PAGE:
by Cygne Sauvage
My hometown was a laidback locale dotted with evidences of Spanish colonialism. Among these are robust buildings in Baroque style that looked weird for us who were conditioned to simple, plain architectural designs. One of these structural remnants was an edifice that used to be a court especially established by the foreign country to try cases of rebellion by the indigenous inhabitants. After the war, for lack of school facilities the local government turned this into a complex for learning. It was within this area of eerie atmosphere that I spent my primary years in school, and that before I gathered later in life that such construction always has a small attic that resembles a tiny dwelling meant to keep important mementos, our teachers rather used it to threaten us for their convenience, peddling the tale that it was intended for naughty children who the elves will pull up and chain. Hence, we must always behave so as not to anger the mythical creatures. This was their method to silence us. Unfortunately, these were the kinds of educators I encountered in my formative period.
Another beautiful edifice the colonialists left behind housed the public library which was no larger than a corporate boardroom. A complete set of the Encyclopedia Britannica, novel at that time, was displayed at the entrance but restricted from being freely used by a visitor. The system was rather bureaucratic. One has to fill out a form of request, present an ID and sign another sheet of paper for some kind of liability statement. Thus, who would bother to frequent this place of study? Inside are a number of tomes that speak of the culture of the donor country, usually the United States, as part of the war reparation agreement.
The library was an ideal place of retreat for me to avoid housework, feigning scholarly pursuit. Further, I was spared the tedious process of borrowing a book by the chief librarian who was our neighbor, and who was so delighted to have an additional patron who is familiar, in a somber space of vacant chairs and just three or four readers. A man in his mid-twenties at that time was a regular habitue who stayed the entire duration reading any book which he got at random from the shelves. He usually arrived before the opening time and had to be talked to diplomatically to leave at the closing hour. Often, I would spot him mumbling to himself like “oh, this is crazy, this is crazy, ” while browsing a voluminous opus.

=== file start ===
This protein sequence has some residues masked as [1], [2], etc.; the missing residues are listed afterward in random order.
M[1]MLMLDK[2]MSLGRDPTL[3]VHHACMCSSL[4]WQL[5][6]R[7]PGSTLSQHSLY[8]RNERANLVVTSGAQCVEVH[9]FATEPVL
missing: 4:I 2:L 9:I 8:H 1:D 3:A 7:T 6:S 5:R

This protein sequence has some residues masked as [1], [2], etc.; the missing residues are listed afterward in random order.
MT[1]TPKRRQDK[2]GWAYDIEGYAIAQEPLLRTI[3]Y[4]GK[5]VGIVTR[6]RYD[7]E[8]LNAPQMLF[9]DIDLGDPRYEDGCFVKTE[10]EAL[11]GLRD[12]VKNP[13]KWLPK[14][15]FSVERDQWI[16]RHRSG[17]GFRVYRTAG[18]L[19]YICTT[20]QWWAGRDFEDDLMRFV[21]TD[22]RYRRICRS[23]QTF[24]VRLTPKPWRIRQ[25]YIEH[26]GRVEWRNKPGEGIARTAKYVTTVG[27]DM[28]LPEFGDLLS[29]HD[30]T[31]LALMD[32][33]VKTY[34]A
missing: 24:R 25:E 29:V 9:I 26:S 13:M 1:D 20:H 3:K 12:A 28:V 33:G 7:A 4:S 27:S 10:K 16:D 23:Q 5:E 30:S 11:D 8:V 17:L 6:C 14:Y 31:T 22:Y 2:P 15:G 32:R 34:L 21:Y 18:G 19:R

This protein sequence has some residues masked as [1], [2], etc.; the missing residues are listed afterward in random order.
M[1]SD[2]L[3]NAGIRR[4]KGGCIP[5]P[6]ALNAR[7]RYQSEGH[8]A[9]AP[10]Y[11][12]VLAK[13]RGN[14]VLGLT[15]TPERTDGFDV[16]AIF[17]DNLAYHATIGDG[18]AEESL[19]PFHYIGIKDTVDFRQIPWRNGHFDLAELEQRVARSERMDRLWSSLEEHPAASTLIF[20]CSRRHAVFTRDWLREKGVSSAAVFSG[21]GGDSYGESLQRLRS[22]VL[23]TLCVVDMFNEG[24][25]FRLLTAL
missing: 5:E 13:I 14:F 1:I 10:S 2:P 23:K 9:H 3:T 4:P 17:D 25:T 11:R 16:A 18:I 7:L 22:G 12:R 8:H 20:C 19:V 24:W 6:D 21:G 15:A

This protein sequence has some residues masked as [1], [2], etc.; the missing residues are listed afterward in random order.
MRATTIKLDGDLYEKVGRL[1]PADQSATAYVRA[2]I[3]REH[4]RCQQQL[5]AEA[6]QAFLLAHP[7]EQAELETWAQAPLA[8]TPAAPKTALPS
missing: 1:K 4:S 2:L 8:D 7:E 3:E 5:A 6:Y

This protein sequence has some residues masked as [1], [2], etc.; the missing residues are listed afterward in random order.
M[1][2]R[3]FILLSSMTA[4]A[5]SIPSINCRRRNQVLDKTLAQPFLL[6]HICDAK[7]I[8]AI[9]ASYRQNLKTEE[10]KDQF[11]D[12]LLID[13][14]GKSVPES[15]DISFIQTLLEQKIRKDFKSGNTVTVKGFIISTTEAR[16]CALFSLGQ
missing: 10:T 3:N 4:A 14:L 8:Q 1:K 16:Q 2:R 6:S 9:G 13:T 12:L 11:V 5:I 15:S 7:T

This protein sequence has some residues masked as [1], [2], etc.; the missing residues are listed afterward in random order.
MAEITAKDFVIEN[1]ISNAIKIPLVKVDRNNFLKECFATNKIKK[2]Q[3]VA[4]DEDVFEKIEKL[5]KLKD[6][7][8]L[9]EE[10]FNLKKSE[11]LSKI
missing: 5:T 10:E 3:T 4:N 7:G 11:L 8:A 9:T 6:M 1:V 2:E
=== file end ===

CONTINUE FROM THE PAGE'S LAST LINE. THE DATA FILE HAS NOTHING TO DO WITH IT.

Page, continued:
The story going around households was that the man, who was from a prominent family, lost his marbles for being forced to follow in the footsteps of the patriarchs in his family, who all were in the medical profession. An exaggerated version of the man’s tragic life was that in order to please his elders he tried to study and read excessively until this became a compulsion. People, the old folks in particular, believed that it was his having overdone perusing books that drove him to lunacy. Thus, the only place where I could find solace and feed my intellect was deemed as sanctuary for those whose sanity has left them. My folks at home would even warn me not to engage too much in serious reading for I might end up like the “bookworm,” the moniker the community gave him, tinged with mockery, bereft of compassion.
The public library was among the first to suffer from the financial crunch, indicative of the skewed priorities of the authorities. Worse, the decrepit remnant of the Spanish colonials was razed to the ground to give way to commercial fast food centers. On occasions I would pass by, I would recognize the spectacle of the man in front of the construction, yelling at the workers for having destroyed his books.
Returning home after many years of joining the diaspora of citizens seeking the proverbial greener pastures, I learned that the town has established a new library, and this time with a museum. It was in a modern, yet rundown building, though more spacious than the one where I usually spent the afternoons of my summer vacation years ago. Quite apparent, however, were the empty shelves. As explained to me, there was no allocation for the purchase of editions, relying only on donations. Due to manpower constraints, on the other hand, the staff could not sort out the boxes of old books solicited from concerned scholars. Such non-viable situation casts doubts on the sustainability of a decent bibliotheca, depriving myriad starving minds access to a wellspring of knowledge, suppressing the blooming of young ingenuous thinkers unfortunate not to have the learning resources both at home and school.
Ironically, a huge water fountain emitting array of colors embellishes the frontage of the plaza, a stone’s throw from the place that’s supposed to be the fountain of learning, a more essential one, but did not get the same financial favor.
Thus, the chairs were still all vacant, not even an avid “bookworm.”
Acknowledgment: The picture is the design cover of Ayn Rand’s book The Fountainhead.